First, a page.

Assuming that the site-to-site VPN is in place and active, the first thing to stand up is an instance of a Network Load Balancer to handle inbound MLLP connections and distribute them across AWS Fargate container instances registered in the target group.

Once the load balancer and target group are in place, you can define the AWS Fargate task that will run the containers with Apache Camel. In this case, port 17000 was selected as the incoming traffic port. Lastly, an Amazon SQS standard queue will decouple the message ingestion and message conversion layers.

Find detailed instructions for outlining specific configuration steps in the blog post, “How to deploy HL7-based provider notifications on AWS Cloud.”

Message conversion

Next, our parsing and conversion logic is written in Python and NodeJS running on AWS Lambda. It starts triggering as soon as messages arrive in the Amazon SQS queue.

Figure 2. AWS Lambda function configured as an Amazon SQS trigger.

Figure 2. AWS Lambda function configured as an Amazon SQS trigger.

If the hl7receiver function fails to process a message multiple times (maxReceiveCount), Amazon SQS can send it to a previously configured dead-letter queue. These queues are useful for handling the lifecycle of unconsumed messages, determining why their processing didn’t succeed, and avoiding message loss.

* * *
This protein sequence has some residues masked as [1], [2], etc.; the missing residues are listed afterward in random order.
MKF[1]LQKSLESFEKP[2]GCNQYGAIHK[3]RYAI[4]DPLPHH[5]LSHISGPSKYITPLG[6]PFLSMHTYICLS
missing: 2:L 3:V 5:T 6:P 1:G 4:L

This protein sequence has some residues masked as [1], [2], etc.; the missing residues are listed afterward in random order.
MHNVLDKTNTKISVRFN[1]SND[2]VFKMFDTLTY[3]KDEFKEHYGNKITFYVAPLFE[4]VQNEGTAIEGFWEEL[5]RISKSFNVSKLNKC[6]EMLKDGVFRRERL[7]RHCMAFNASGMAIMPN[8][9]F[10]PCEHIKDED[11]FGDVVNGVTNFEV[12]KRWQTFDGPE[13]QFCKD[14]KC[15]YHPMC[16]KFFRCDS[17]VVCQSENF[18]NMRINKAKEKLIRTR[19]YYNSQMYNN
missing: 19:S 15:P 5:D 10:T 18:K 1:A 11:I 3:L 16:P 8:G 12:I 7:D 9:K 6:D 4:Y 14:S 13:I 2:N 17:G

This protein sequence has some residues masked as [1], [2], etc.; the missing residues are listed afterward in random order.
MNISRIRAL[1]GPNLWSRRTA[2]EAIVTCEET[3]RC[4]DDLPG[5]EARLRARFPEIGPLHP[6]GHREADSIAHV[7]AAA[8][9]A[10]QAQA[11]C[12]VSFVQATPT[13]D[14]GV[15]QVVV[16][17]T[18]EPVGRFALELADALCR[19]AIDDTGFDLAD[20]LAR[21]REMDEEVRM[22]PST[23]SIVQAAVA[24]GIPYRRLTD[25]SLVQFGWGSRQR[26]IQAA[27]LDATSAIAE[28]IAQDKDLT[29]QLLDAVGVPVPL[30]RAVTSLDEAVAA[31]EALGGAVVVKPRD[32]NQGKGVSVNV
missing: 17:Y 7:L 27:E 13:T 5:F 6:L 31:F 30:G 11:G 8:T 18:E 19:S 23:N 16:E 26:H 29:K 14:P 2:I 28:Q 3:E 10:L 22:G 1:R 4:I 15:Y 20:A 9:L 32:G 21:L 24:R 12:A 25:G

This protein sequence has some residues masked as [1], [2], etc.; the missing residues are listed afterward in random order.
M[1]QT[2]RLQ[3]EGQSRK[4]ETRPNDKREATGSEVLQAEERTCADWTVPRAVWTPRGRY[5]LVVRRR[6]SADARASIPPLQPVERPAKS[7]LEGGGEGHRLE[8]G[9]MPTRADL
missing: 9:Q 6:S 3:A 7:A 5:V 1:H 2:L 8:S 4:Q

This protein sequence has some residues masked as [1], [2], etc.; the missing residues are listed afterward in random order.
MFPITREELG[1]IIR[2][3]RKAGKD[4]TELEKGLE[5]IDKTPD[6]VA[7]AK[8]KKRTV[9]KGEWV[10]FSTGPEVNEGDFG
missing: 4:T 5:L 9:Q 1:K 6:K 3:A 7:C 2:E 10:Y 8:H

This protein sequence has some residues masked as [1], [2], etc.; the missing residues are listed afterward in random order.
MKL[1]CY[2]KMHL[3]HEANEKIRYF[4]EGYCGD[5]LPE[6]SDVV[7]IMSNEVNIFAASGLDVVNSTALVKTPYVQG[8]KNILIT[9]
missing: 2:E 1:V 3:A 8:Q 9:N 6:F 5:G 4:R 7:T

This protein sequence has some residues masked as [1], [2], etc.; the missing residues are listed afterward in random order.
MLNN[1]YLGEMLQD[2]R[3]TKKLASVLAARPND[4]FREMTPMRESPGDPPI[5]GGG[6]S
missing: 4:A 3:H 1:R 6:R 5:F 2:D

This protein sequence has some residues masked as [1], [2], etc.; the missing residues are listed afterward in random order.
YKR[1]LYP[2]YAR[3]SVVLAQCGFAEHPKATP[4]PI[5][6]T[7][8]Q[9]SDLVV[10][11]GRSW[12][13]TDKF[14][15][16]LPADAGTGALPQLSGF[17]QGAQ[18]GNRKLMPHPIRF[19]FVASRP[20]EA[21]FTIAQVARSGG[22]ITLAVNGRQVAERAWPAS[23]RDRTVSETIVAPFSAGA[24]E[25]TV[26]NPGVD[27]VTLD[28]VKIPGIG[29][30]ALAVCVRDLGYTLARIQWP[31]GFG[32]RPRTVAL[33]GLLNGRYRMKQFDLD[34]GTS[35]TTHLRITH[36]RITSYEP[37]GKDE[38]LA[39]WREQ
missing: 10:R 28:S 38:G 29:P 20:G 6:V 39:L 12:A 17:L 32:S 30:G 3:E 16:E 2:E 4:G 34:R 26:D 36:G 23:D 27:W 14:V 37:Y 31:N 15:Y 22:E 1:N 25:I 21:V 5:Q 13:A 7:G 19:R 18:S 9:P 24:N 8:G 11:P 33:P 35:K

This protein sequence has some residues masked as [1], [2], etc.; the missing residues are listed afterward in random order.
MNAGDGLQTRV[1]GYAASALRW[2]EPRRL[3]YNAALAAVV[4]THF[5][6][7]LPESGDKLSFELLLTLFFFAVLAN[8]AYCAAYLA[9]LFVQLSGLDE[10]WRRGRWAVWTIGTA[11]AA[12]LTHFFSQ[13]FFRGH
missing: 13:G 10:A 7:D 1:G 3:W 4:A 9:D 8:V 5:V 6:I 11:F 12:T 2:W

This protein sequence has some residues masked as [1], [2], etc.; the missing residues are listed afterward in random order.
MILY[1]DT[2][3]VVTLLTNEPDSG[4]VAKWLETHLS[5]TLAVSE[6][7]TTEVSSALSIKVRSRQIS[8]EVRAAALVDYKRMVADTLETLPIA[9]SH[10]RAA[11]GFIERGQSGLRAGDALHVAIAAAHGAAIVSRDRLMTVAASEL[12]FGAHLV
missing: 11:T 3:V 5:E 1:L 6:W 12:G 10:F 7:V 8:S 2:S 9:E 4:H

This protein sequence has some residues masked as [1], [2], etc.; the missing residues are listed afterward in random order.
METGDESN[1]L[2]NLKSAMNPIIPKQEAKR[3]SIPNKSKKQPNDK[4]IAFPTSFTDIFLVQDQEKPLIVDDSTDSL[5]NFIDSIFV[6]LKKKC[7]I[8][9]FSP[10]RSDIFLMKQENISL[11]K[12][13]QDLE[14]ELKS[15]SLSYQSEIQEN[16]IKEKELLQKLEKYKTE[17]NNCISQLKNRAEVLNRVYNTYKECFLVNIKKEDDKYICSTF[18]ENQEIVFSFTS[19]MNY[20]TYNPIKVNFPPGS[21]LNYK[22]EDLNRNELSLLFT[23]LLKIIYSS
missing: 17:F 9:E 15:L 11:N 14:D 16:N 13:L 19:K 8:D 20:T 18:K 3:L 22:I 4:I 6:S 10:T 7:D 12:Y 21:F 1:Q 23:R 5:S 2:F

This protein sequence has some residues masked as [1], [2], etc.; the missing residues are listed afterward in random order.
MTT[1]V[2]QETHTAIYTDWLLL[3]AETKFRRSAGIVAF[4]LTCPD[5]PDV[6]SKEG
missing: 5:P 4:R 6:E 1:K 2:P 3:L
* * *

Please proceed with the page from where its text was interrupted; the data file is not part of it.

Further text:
To give messages a better chance to be processed before sending them to the dead-letter queue, set the maxReceiveCount on the source queue’s redrive policy to a value high enough to allow for sufficient retries.

As of December 1, 2021, the dead-letter queue management experience for Amazon SQS was enhanced, making it simpler for you to inspect a sample of the failed messages and move them back to the source queue for reprocessing with a click of a button.

As messages get parsed and converted from HL7v2 into HL7 FHIR, they will persist in Amazon HealthLake for durable storage and subsequent retrieval by consumers. As mentioned above, information embedded in the DocumentReference resource will be analyzed, and new insights will be made available as retrieval criteria.

A distribution package has been created so you can programmatically deploy the solution’s message conversion and message persistence layers directly into your AWS account. Source code, instructions, and dependencies are available in a github repository.

Data conversion and mapping is a dynamic process that, given the nature of HL7v2, varies from implementation to implementation. This blog post cannot be detailed enough to address all the potential variables and mappings one must consider when performing a data conversion from HL7v2 ORU messages to FHIR; therefore, thorough testing and validation must take place before deeming a mapping suitable for your specific requirements.

Message persistence

Once FHIR resources are persisted in Amazon HealthLake, they become durable and available for searching and bulk export. For example, take the following HL7v2 ORU radiology report fragment: